On November 2018 I was on my first AWS Re:Invent convention in Vegas. This was an amazing experience, which I highly recommend to anyone working with AWS (don’t we all?).
The sheer size of the convention (50K people!), the volume of sessions and products and above all, the amazing diversity of occupations and fields people came from was mind blowing.
Following is a short recap of the lessons I learned my first time in AWS Re:Invent – from registration to what not to miss (and what you can feel free to miss) in the event, and how to survive it.
Question 1: How much does it costs?
The registration fee is $1,800, and staying in a nice hotel for 6 nights was ~$800. In addition, you have 6 days of not getting any work done, plus flights .
Question 2: Is it worth it?
For me, as a DevOps/Developer with our entire fleet hosted on AWS – Totally. But I must say that the most valuable things I learned at Re:Invent was not so much the AWS services tutorials/announcements, but the sessions where professionals from around the world shared their experiences with moving/building/expanding to AWS infrastructure. If you want to convince your supervisor why it’s good, AWS even have a ready justification letter 🙂
Question 3: OK, I’m in. Should I register in advance to sessions? How? Where?
So, registration to sessions is really the weak side of the Re:Invent convention. The website looks like a relic from the 1990’s, searching is very hard and unintuitive, the calendar option only appeared a week after the registration was opened – seriously, terrible.
After you got over you shock that this is the entry point to what is the largest developers convention I know, few tips:
- Most big sessions are held more than once, so can find them on other days/venues
- A lot of sessions are broadcasted live in different venues (and even in the same venue) – So if you couldn’t find a seat, you still have a chance to see it.
- The system won’t let you schedule 2 sessions less the 30 minutes apart if they are in different venues – take that into consideration.
- Registration to sessions ends fast. I had all my desired sessions opened in different tabs, and the moment the registration opened I clicked “Register” on each one of them – and still didn’t get a seat in some.
- New sessions and additional screenings are added all the time during the convention, and people replace and free their seats. Keep your “favourite” lists and check daily if something interesting has opened up.
- Sessions level – anything lower than 300 is very basic. Only go if it’s something totally new for you / you’re new to AWS
- Session types:
- Workshops – vary significantly in their value: Some of them a really good, but in most of them you’re just following a github-hosted tutorial and have 2 AWS personal going around and assisting you with technical issues. I must say most of the workshops weren’t very valuable to me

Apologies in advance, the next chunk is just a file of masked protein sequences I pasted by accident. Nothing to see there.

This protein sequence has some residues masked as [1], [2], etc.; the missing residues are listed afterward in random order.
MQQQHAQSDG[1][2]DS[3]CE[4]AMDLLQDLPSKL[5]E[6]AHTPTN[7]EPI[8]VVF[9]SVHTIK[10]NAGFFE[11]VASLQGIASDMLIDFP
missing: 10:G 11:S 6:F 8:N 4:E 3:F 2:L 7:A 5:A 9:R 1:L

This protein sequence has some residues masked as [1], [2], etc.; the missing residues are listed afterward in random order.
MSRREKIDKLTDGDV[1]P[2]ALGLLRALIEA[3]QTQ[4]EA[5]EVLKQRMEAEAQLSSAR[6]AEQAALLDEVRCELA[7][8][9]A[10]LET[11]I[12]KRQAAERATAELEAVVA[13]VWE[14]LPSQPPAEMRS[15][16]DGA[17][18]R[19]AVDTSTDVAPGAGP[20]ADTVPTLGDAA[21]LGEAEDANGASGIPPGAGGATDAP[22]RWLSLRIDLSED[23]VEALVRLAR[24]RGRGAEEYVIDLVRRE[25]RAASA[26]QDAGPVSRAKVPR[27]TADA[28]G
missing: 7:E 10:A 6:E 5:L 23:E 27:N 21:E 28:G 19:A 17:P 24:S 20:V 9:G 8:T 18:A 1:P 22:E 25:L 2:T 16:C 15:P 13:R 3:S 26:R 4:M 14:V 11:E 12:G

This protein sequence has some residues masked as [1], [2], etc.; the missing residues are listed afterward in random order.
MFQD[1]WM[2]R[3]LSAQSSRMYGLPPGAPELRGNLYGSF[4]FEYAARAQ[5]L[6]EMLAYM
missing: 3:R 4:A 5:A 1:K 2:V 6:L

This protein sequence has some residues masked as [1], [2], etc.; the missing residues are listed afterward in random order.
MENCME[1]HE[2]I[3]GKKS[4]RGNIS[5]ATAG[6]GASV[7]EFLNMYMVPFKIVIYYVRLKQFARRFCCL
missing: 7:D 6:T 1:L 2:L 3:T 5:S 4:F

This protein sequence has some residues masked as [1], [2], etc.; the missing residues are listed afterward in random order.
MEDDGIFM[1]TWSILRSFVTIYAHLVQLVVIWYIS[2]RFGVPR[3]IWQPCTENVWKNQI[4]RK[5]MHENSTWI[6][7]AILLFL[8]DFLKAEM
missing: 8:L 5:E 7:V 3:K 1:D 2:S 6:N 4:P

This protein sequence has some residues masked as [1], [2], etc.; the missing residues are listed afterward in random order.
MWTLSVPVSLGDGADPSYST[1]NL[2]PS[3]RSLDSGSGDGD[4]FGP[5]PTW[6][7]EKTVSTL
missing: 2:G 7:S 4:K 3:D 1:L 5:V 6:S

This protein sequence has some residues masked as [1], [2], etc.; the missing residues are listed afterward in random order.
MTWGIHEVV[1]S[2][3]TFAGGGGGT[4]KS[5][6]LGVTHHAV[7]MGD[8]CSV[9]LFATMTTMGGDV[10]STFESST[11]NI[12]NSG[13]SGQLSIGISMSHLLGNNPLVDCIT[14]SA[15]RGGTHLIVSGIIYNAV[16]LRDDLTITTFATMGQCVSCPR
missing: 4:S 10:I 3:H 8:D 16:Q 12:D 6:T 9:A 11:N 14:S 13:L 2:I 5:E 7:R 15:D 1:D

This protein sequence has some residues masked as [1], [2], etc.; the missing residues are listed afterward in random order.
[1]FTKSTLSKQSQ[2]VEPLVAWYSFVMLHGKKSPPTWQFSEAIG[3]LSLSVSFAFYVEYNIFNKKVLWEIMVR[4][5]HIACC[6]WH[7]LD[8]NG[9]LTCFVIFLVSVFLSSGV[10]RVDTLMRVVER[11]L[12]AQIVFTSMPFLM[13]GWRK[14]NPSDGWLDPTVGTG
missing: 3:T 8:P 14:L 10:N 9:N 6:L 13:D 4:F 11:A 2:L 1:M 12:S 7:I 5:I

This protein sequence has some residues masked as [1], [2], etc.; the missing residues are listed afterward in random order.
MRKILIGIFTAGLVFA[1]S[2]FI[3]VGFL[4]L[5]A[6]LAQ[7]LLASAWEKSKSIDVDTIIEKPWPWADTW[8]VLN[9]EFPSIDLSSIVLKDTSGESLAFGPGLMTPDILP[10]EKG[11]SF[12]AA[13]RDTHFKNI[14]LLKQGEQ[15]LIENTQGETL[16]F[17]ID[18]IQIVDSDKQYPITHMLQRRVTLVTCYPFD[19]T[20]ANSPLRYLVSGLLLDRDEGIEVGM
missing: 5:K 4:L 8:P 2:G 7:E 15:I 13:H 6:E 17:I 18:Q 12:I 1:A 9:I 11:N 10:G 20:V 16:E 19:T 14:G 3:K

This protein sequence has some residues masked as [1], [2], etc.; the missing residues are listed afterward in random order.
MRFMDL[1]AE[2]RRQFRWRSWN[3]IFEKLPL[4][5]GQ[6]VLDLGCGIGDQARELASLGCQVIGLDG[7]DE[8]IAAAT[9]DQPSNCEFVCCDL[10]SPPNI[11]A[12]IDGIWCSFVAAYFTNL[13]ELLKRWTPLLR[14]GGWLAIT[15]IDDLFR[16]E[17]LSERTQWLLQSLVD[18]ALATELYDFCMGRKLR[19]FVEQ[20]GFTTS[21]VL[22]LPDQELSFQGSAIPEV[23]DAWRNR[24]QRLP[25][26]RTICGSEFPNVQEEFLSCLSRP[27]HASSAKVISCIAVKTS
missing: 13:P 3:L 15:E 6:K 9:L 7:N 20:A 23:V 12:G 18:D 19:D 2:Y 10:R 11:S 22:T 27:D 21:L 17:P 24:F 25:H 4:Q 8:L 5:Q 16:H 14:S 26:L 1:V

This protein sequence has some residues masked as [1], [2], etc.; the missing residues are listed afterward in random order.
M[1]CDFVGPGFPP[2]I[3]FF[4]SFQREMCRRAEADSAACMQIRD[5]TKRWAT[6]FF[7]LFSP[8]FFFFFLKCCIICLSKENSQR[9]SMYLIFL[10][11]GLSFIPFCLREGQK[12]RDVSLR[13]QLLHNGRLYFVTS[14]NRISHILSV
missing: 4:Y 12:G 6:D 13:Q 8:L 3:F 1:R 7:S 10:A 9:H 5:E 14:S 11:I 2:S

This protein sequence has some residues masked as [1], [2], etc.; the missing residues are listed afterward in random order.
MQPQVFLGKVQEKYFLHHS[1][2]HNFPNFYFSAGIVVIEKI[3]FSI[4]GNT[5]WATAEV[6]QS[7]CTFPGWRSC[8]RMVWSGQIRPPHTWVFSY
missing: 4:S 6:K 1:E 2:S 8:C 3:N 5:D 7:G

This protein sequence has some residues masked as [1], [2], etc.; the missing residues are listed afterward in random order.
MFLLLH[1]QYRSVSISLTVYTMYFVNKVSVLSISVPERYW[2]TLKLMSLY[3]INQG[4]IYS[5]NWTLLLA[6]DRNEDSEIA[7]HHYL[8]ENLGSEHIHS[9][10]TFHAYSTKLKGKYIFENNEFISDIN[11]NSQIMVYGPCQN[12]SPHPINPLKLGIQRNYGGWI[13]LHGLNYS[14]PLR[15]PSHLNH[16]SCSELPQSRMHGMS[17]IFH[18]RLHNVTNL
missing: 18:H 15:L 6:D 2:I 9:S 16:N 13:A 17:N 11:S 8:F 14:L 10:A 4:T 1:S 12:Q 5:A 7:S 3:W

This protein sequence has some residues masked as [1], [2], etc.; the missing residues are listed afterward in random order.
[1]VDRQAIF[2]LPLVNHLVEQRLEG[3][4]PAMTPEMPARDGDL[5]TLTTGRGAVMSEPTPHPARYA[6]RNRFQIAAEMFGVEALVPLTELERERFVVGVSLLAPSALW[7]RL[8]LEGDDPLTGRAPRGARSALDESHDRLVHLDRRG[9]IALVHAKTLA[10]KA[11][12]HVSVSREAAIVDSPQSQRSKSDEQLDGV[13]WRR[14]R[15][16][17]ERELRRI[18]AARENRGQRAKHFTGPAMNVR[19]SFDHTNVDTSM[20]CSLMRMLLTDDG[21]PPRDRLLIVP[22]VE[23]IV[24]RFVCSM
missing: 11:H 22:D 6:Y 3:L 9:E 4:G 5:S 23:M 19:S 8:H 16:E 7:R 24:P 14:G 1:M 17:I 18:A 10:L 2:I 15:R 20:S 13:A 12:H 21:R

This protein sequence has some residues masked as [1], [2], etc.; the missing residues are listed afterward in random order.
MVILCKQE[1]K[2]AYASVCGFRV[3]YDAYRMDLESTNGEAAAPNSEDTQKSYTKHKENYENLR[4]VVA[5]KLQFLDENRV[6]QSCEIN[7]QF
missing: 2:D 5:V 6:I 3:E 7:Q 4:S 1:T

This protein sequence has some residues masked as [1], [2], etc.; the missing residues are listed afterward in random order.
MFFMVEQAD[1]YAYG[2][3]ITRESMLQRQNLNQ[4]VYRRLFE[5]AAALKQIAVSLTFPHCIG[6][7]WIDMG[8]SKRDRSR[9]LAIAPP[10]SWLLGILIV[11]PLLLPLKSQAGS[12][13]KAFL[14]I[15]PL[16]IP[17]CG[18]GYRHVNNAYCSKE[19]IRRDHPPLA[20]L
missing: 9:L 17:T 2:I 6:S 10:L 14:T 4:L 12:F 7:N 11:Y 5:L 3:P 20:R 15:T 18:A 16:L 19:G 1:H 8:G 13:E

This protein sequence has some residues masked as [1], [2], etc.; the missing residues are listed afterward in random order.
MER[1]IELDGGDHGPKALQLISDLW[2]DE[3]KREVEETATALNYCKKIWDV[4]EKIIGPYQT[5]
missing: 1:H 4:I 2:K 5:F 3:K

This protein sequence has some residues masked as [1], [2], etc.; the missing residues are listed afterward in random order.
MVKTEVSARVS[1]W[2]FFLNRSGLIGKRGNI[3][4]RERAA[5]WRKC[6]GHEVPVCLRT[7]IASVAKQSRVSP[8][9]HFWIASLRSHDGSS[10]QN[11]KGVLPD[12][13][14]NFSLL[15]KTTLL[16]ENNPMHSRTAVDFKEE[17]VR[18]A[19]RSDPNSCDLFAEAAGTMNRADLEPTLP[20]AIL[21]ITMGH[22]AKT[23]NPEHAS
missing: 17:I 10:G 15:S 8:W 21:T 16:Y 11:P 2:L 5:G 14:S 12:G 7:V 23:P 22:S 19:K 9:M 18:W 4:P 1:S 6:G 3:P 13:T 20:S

- Chalk-talk – Most chalk talks I’ve been at had 2 very experienced engineers, sharing their experiences on various topics. These were some of my best sessions.
Question 4: What to see?
Re:Invent really has a lot of extracurricular activities (Bar crawl, races, 4k runs, the expo, and so forth). I admit I haven’t attended to most of them – I arrived late Sunday night and had a 10 hours time diff to get over, so most nights I was in a zombie state, and I’m not very good networker. If you are (and you’re not jet-legged to death) – go!
The Expo: I guess you’ve heard all the urban legends of the wonderful land of expo, where swag is abundant and freely given. Well, it’s true, a lot of things are freely given, but you will have to stand in line for hours for some tech-labeled-socks. For the really valuable things, you’d have to compete with people, register to listen to some sales pitch you’re not interested at, and generally waste your time. My recommendation – skip it. If you have a free hour at the Venetian, go have a look – but trust me, no need to plan your schedule around it.
The Quad, however, is waaaay more interesting. You get a chance to play and build robotic legos and other things!
re:Play Party: I’ve only been to one, but I must say it wasn’t that impressive. I mean, go – it’s already paid for in your ticket, but let’s say I didn’t have any remorse for leaving early….
Question 5: What to wear? Where to eat? How to get around?
Unless you’re presenting something – snickers, jeans, and a t-shirt. Get a light jacket for the over-conditioned lecture halls and the rides between places, but most of the time the temperature is really office-like. (You’ll spend most of your time indoors anyway)
The food halls are enormous, but the food is really good – they always have gluten free choices, btw! – and food and drinks are abundant , to the point where you get snack when getting off the shuttles. I haven’t been to any of the breakfasts, only lunches, but I guess the standard is the same. Basically, you’ll only have to eat dinner on your own expense.
Getting around the venues is extremely easy with the shuttles. Before I arrived I heard from a lot of people that in previous years the shuttles were really bad, and that I should base my mobility on Uber – but at least this year I can attest that the shuttles were rapid, fast and convenient.
- DO NOT buy coffee at Starbucks. They have (good) coffee/tea/soda stands everywhere around the lecture halls. Save your money and time (the queues are infinite)
- Constantly fill you water bottle (They have refill stands everywhere)
- Carry a lip balm on your person. Vegas is dry as hell.
- There are electricity outlets literally everywhere, and the wifi was surpassingly good.